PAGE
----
In this episode, co-hosts Kristina, Mike & Sharon have a frank discussion about wacky wedding traditions that are no longer popular and need to die off.
Weddings are full of traditions. Part of making the day uniquely yours will be to decide which wedding traditions resonate with you and which ones you'd rather bypass. Tune in to hear about the dated wedding traditions our hosts feel need to die off and why they loathe them so much.
How many of you are tired of the chicken dance, the dollar dance and the garter and bouquet tosses at weddings? Our hosts get down and dirty in this episode and talk about all the dated trends that are dying off and even offer up some suggestions of things you can do instead.
Stop what you’re doing and listen to this episode where Co-hosts Kristina, Mike & Sharon have some strong opinions about wacky wedding practices that should cease and desist immediately
BY THE TIME YOU FINISH LISTENING, YOU’LL UNDERSTAND that your wedding day is uniquely yours and you get to decide what traditions you want incorporated and which ones get excluded!
Share with us a dated wedding tradition that you would like to see go away and tag us on Facebook or Instagram @theringtheblingandallthethings
While you’re there, make sure you follow us @theringtheblingandallthethings so you can see behind the scenes where me, Mike & Sharon will take you from engagement to your wedding day and beyond with The Ring, The Bling & All The Things
Kristina Stubblefield 0:00
Just because it's always been done doesn't mean it should be have to should not exist in today's wedding world.
Sharon Rumsey 0:07
This isn't your mama's wedding day you do you stick to what you love and those things that bring you joy, then let the rest of it go.
Michael Gaddie 0:16
A lot of wedding traditions are from a time gone by a time where every wedding look the same. Those days are over. If a tradition fits you and your partner, then by all means include it. If not, you are not obligated to do anything you don't feel is right.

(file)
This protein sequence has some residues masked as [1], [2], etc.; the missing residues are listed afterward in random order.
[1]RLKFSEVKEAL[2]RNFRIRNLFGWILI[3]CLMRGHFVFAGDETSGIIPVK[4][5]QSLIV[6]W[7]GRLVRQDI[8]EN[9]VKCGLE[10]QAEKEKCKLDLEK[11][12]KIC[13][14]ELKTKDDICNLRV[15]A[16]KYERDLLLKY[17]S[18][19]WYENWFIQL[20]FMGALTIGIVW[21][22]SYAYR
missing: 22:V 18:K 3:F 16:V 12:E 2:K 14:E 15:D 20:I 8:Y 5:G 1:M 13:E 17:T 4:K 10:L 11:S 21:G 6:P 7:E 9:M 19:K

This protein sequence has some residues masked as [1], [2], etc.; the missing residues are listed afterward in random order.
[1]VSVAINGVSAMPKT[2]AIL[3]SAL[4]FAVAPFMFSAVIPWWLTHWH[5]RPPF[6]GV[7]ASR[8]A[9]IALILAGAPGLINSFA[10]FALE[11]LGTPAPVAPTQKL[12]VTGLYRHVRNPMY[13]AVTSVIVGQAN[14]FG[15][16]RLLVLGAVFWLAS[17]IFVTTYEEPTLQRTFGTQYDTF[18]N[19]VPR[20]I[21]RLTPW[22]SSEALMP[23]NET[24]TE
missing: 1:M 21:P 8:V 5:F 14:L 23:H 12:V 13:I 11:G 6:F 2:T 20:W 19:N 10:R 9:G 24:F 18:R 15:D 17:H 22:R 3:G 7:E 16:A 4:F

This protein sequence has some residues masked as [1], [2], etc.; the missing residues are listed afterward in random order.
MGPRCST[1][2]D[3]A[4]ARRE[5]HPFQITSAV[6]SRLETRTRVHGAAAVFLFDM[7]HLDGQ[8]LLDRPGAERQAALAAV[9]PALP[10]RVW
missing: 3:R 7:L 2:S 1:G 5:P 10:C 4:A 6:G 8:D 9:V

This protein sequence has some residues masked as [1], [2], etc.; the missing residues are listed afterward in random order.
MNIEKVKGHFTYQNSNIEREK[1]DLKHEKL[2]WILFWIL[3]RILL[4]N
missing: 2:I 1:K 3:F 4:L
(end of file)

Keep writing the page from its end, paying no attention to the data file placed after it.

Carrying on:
Kristina Stubblefield 0:31
You got engaged. Congratulations. Happy. Yes, joyful time. Of course. Now what timelines to do lists and checklists. 100% Don't worry, you're in the right place. Welcome to the ring, the bling, and all the things. Hi, I'm Kristina Stubblefield, one of your hosts, along with my two good friends, Michael Gaddie and Sharon Rumsey. We have over 50 years of wedding industry experience between us. We have seen it, heard it, done it and found a way around it. We are here to get you from down on one knee to down the aisle. Our podcast will cover everything from you saying yes to the I do's and all that happens in between. So buckle up and enjoy the journey. Now let's get started with this episode.
Sharon Rumsey 1:42
Super excited for this episode. Today. We have spent a lot of time sharing what we see is up and coming wedding trends, what the next few years are going to look like. But today, we're actually going to spend some time talking about some things that we see going away. So wedding trends that we see dying off. That's the topic for today's episode. So excited to hear what Mike and Christina think I know I sure have some that I think need to die,
Michael Gaddie 2:07
lots and lots of things that needs to die. And for one thing starting off is the dollar dance. The dollar dance is just so far out of it and so outdated. Not that I know, I know the bride and groom likes to collect that money. But I mean, in today's society, I'm tired of seeing
Sharon Rumsey 2:28
people listening that don't know what the dollar dance is. Explain.
Unknown Speaker 2:32
Yes, please do explain that to us.
Sharon Rumsey 2:36
Okay, so I agree it needs to die.
Michael Gaddie 2:39
The bride and the groom goes up on the dance floor and they start dancing together. But then every guest that wants to come up, will come up and give them $1. And they'll break into that person's dance. So you'll have two or three seconds and then the next person will come up and give $1 and the next person and give $1 and honestly Pam and I did that 30 years ago. That's why I say it needs to die. That's 30 years ago. And yeah, we collected pride $200 But still, it's it's a thing that's in the past,
Sharon Rumsey 3:10
I haven't done $1 dance at one of my weddings probably the last three years. But I would almost pay my clients $200 not $1 Damn
Kristina Stubblefield 3:20
it definitely. And I think some people out there listening or me like, I still want to do it. Again, these are just topics that we're discussing. This isn't ironclad, you cannot do them. It's just our take on it. So who's up next.
Sharon Rumsey 3:39
One of the things that as a planner I see dying off and I'm not sad about it is receding lines. It used to be after a wedding, the bride and groom would line up sometimes with their parents. And every single guest went through a line and they spoke to every single guest. And they either did that right after the ceremony at the church. Or they did it at the reception before festivities got started. It takes so much time and it is so painful for the bride and groom to just stand there. And I mean, what do you say you have 30 seconds you say thank you for coming. And off they go. So I'm really glad that that's dying away and that we get to spend our time on wedding day, walking around visiting with people on a bride and groom's own time and not having that formal stuffy receiving line.